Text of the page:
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As much as we’d like to, it isn’t always possible to check out that family history book from the library or borrow a copy through interlibrary loan. Unlike books by Stephen King or J.K. Rowling, most genealogy books don’t have thousands of copies in libraries around the world. Some books are literally one-of-a-kind.
That’s why titles in genealogy departments tend to be restricted to in-house use—they don’t circulate. If that book were to get lost, the librarian can’t just jump onto Amazon and order a new copy.
That’s when, unfortunately, genealogy librarians have to send a letter like this:
Dear Mr. Bookborrower,
Thank you for asking about borrowing our copy of The Bookborrower Family in America. Unfortunately, we cannot let it out of the building.
With the exception of genealogy how-to books and general history books, nothing in the genealogy and local history department circulates. All items must be used within the library.
The book does have an index and we would be happy to do a quick look-up in it. We can also provide copies of some pages. (Unfortunately, the book is still under copyright, so we cannot copy the entire book for you.)
Let us know if there is a name we could look up for you.
Your Genealogy Librarian
But this isn’t to say that there aren’t ways to access that book. Here are some suggestions:
1. Check to see if the book has been digitized online.
Fortunately, there are many different tools available that can help you find digitized books. Some popular ones include Google Books, Internet Archive, Digital Public Library of America and the FamilySearch Family History Books collection. For Google Books, be sure to make use of the Advanced Book Search option and fill in as much information as you can. For example, if you have an idea of when the book was published, you might zero in on a specific year range.
2. Search for the title online.
3. Give WorldCat.org a try.
WorldCat.org is also an excellent tool for finding genealogy books. It gives you access to thousands of library collections, both locally and globally. Because WorldCat is such a plentiful source, you will want to word your queries carefully. For example, if you are looking for a certain name, include the word family and even a specific location in your search. Also be sure to provide your zip code so that your search yields the libraries closest to you.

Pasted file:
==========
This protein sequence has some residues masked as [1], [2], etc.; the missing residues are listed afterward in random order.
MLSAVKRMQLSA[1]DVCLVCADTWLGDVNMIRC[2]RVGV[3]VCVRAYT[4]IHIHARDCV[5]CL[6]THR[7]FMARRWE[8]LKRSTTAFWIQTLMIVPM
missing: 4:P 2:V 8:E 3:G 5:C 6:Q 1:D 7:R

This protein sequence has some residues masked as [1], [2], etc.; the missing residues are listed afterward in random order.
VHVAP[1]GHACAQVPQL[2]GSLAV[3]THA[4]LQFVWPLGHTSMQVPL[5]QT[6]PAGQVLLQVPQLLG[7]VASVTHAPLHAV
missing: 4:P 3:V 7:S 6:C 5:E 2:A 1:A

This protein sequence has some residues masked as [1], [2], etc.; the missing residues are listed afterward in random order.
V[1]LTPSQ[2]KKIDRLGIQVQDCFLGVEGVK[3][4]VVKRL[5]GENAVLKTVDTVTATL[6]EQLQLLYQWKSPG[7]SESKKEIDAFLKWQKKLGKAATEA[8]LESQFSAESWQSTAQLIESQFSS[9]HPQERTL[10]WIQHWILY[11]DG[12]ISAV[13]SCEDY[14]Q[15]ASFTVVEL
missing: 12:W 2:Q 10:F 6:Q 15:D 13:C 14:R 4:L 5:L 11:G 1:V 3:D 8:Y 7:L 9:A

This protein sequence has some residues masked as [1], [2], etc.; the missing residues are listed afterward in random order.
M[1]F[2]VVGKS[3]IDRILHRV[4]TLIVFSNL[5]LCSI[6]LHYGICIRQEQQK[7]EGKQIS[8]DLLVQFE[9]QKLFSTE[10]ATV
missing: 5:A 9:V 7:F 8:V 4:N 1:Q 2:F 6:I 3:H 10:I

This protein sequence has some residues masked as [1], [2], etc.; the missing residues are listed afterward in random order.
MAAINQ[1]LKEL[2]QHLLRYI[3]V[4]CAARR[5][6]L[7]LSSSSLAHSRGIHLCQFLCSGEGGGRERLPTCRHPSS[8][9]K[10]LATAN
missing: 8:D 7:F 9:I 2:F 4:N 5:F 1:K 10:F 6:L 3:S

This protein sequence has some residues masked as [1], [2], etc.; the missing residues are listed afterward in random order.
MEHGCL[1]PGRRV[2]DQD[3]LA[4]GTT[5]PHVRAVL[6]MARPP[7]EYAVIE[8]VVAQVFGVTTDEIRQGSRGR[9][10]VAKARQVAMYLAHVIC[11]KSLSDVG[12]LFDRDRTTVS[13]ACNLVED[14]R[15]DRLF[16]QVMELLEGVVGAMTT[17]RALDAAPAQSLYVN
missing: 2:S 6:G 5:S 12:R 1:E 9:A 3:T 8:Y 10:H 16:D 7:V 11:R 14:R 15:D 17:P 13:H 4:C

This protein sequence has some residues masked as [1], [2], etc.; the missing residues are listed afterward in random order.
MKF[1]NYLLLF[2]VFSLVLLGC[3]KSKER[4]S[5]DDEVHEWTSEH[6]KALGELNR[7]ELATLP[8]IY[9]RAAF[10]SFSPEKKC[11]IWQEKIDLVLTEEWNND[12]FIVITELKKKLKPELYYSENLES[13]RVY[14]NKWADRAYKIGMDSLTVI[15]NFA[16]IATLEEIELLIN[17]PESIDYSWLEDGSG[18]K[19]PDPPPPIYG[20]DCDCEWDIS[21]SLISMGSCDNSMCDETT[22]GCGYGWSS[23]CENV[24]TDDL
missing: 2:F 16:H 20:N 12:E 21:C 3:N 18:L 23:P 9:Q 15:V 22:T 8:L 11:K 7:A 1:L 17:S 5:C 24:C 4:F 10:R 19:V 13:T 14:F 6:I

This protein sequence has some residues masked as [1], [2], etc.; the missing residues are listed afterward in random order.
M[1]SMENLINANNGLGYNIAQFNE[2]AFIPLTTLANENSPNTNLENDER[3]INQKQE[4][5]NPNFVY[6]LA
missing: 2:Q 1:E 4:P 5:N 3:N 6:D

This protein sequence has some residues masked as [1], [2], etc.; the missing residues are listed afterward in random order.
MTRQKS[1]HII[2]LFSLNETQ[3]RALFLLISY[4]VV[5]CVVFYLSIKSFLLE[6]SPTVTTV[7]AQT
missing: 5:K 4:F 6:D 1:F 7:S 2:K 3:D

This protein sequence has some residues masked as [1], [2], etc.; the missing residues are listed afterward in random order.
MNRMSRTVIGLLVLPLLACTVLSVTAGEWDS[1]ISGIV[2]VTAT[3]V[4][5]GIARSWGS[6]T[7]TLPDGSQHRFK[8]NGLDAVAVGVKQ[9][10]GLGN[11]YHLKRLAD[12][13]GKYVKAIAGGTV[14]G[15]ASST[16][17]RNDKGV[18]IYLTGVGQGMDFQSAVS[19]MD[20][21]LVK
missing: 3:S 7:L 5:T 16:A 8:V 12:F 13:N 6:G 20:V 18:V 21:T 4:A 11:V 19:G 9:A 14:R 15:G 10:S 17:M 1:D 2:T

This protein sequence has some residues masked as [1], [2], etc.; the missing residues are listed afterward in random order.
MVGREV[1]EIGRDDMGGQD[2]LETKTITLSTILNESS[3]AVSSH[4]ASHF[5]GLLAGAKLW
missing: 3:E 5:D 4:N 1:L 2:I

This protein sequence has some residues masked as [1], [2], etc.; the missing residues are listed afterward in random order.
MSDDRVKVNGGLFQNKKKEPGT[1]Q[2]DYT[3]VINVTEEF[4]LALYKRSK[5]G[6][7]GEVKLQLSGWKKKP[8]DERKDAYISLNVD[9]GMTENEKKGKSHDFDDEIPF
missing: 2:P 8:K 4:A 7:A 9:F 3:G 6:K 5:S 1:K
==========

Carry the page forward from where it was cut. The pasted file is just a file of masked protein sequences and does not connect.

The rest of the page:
4. Use the FamilySearch Catalog.
Although FamilySearch discontinued its microfilm loaning service, a staggering 2.4 billion rolls have been digitized. Search the FamilySearch Catalog to see if the book you’re looking for is among their collection. When searching for your book, be aware that the FamilySearch Catalog allows you to search many different categories, including keyword, place, surname, author and subjects. You can even combine searches to optimize your results.
5. Request photocopies.
Even if the book hasn’t been digitized or microfilmed, your situation isn’t hopeless. Most libraries offer a copy or scanning service for a small fee. They might not be able to copy the entire book, but they could copy the index or table of contents. That would give you a starting point to work with.
6. Hire a researcher in the area.
It’ll likely cost you more than the copy charges from the library, but it might be faster than the back-and-forth involved with requesting the index and then copies of specific pages. If you don’t know of a researcher in that area, contact the local genealogy society. Most maintain a list of researchers and some offer their own research service.
Of course, you also could go to the library yourself. Chances are if it has one book you need for your research, it also has several more you need! It isn’t always possible to go in person, but if you can go, it’ll likely be a worthwhile investment of your time.
Updated: May 2022